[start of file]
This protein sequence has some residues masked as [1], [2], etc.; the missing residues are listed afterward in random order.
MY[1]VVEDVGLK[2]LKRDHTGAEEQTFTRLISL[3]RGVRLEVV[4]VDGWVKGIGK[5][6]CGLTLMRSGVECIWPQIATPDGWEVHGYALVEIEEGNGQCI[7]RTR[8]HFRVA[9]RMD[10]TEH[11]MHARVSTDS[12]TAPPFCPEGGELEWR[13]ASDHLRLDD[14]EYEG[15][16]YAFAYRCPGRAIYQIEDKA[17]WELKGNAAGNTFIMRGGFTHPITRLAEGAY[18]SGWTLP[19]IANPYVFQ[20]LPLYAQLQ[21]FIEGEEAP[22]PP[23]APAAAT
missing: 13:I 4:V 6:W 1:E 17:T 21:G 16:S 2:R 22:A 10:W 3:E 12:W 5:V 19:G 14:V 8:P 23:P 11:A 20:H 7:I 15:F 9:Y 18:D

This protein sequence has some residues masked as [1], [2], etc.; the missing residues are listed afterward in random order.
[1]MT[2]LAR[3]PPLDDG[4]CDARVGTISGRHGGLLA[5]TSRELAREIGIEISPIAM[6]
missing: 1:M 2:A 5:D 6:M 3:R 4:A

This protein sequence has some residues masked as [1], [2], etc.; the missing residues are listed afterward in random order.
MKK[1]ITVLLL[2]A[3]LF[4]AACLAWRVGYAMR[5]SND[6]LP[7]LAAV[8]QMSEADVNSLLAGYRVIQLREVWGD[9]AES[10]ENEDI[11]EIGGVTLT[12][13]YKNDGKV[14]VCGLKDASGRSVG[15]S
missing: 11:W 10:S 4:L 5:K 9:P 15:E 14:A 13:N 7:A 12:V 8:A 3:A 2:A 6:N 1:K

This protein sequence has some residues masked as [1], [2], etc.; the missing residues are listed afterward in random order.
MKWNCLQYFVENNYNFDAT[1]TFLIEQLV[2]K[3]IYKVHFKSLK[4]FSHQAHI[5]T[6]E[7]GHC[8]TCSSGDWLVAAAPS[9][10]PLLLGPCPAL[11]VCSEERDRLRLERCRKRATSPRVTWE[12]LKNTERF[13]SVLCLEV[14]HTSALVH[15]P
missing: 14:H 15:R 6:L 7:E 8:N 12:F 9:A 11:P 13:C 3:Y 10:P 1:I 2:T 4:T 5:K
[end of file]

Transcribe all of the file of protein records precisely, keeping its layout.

This protein sequence has some residues masked as [1], [2], etc.; the missing residues are listed afterward in random order.
MY[1]VVEDVGLK[2]LKRDHTGAEEQTFTRLISL[3]RGVRLEVV[4]VDGWVKGIGK[5][6]CGLTLMRSGVECIWPQIATPDGWEVHGYALVEIEEGNGQCI[7]RTR[8]HFRVA[9]RMD[10]TEH[11]MHARVSTDS[12]TAPPFCPEGGELEWR[13]ASDHLRLDD[14]EYEG[15][16]YAFAYRCPGRAIYQIEDKA[17]WELKGNAAGNTFIMRGGFTHPITRLAEGAY[18]SGWTLP[19]IANPYVFQ[20]LPLYAQLQ[21]FIEGEEAP[22]PP[23]APAAAT
missing: 13:I 4:V 6:W 1:E 17:T 21:G 16:S 2:R 22:A 10:W 3:E 12:W 5:V 19:G 14:V 8:P 23:P 11:A 20:H 7:I 15:F 9:Y 18:D

This protein sequence has some residues masked as [1], [2], etc.; the missing residues are listed afterward in random order.
[1]MT[2]LAR[3]PPLDDG[4]CDARVGTISGRHGGLLA[5]TSRELAREIGIEISPIAM[6]
missing: 1:M 2:A 5:D 6:M 3:R 4:A

This protein sequence has some residues masked as [1], [2], etc.; the missing residues are listed afterward in random order.
MKK[1]ITVLLL[2]A[3]LF[4]AACLAWRVGYAMR[5]SND[6]LP[7]LAAV[8]QMSEADVNSLLAGYRVIQLREVWGD[9]AES[10]ENEDI[11]EIGGVTLT[12][13]YKNDGKV[14]VCGLKDASGRSVG[15]S
missing: 11:W 10:S 4:L 5:K 9:P 15:E 14:A 13:N 7:A 12:V 8:A 3:A 2:A 6:N 1:K

This protein sequence has some residues masked as [1], [2], etc.; the missing residues are listed afterward in random order.
MKWNCLQYFVENNYNFDAT[1]TFLIEQLV[2]K[3]IYKVHFKSLK[4]FSHQAHI[5]T[6]E[7]GHC[8]TCSSGDWLVAAAPS[9][10]PLLLGPCPAL[11]VCSEERDRLRLERCRKRATSPRVTWE[12]LKNTERF[13]SVLCLEV[14]HTSALVH[15]P
missing: 14:H 15:R 6:L 7:E 8:N 12:F 9:A 11:P 13:C 3:Y 10:P 1:I 2:T 4:T 5:K